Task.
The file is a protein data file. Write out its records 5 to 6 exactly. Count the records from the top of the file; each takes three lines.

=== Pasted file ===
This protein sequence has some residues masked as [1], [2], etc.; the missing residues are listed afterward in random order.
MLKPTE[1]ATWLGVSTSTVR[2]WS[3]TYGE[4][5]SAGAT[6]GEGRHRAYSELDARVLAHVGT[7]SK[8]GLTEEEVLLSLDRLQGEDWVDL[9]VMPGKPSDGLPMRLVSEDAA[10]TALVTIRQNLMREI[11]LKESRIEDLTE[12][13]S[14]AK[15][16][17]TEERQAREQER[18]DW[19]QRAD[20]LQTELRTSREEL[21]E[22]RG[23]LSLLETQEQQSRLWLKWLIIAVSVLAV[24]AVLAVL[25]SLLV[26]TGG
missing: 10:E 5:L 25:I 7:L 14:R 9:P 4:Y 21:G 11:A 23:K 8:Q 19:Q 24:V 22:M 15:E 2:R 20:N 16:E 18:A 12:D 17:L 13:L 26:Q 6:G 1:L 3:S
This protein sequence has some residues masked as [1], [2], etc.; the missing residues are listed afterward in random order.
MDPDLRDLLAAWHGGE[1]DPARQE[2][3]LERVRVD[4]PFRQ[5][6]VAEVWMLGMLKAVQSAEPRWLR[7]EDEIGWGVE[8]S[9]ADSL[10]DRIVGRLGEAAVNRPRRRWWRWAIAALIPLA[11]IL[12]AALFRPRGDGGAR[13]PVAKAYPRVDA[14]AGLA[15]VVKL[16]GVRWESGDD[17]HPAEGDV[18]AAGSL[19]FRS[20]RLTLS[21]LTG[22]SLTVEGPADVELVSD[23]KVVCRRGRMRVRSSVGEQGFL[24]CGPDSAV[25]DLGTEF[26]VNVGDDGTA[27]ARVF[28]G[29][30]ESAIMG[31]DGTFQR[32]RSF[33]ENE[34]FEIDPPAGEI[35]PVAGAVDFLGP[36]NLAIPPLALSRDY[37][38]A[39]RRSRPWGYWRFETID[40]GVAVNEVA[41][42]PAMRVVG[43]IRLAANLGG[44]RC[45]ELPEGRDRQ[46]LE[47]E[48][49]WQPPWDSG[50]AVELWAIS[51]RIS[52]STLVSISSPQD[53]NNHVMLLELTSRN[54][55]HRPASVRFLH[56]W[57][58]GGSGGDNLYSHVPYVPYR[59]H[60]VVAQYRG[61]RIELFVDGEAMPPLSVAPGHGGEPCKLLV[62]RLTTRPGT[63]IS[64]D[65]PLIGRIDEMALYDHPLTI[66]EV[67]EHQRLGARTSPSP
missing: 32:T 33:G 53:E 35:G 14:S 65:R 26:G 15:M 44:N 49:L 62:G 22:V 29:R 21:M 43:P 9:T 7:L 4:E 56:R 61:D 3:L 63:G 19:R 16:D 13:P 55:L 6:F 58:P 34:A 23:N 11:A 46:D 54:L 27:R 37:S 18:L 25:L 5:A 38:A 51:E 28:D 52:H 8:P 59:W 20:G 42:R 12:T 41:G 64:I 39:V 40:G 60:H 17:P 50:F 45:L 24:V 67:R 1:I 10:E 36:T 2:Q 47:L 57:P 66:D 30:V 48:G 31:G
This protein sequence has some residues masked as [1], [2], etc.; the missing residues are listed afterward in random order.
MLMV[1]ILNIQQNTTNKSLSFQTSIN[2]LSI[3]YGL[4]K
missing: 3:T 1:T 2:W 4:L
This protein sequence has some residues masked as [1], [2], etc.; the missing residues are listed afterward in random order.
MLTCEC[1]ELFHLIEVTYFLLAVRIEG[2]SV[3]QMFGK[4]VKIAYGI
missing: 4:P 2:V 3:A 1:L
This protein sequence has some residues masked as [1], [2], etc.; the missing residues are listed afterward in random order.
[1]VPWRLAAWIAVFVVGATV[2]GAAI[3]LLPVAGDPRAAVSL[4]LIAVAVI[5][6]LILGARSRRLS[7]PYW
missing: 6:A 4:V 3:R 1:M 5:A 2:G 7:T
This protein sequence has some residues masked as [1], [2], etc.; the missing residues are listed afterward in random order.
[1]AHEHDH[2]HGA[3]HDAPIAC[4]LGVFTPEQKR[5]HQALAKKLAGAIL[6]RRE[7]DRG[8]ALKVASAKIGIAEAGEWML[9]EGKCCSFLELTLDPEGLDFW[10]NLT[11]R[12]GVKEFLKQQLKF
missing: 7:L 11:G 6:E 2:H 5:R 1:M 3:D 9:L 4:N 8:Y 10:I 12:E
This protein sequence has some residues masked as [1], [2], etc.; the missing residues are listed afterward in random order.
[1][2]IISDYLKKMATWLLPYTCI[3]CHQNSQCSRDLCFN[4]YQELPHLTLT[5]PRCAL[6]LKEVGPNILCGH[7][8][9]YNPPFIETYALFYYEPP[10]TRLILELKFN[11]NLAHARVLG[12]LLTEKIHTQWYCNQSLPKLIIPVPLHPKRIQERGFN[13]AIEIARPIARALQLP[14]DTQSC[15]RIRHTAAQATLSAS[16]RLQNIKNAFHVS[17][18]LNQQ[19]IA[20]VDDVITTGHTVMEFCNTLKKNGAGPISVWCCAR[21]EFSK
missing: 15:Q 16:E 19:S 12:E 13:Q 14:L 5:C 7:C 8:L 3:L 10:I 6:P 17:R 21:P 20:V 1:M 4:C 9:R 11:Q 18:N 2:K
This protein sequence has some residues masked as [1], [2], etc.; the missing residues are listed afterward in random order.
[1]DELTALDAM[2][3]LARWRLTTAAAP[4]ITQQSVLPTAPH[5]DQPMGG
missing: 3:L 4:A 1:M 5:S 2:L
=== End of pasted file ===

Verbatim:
This protein sequence has some residues masked as [1], [2], etc.; the missing residues are listed afterward in random order.
[1]VPWRLAAWIAVFVVGATV[2]GAAI[3]LLPVAGDPRAAVSL[4]LIAVAVI[5][6]LILGARSRRLS[7]PYW
missing: 6:A 4:V 3:R 1:M 5:A 2:G 7:T
This protein sequence has some residues masked as [1], [2], etc.; the missing residues are listed afterward in random order.
[1]AHEHDH[2]HGA[3]HDAPIAC[4]LGVFTPEQKR[5]HQALAKKLAGAIL[6]RRE[7]DRG[8]ALKVASAKIGIAEAGEWML[9]EGKCCSFLELTLDPEGLDFW[10]NLT[11]R[12]GVKEFLKQQLKF
missing: 7:L 11:G 6:E 2:H 5:R 1:M 3:D 9:L 4:N 8:Y 10:I 12:E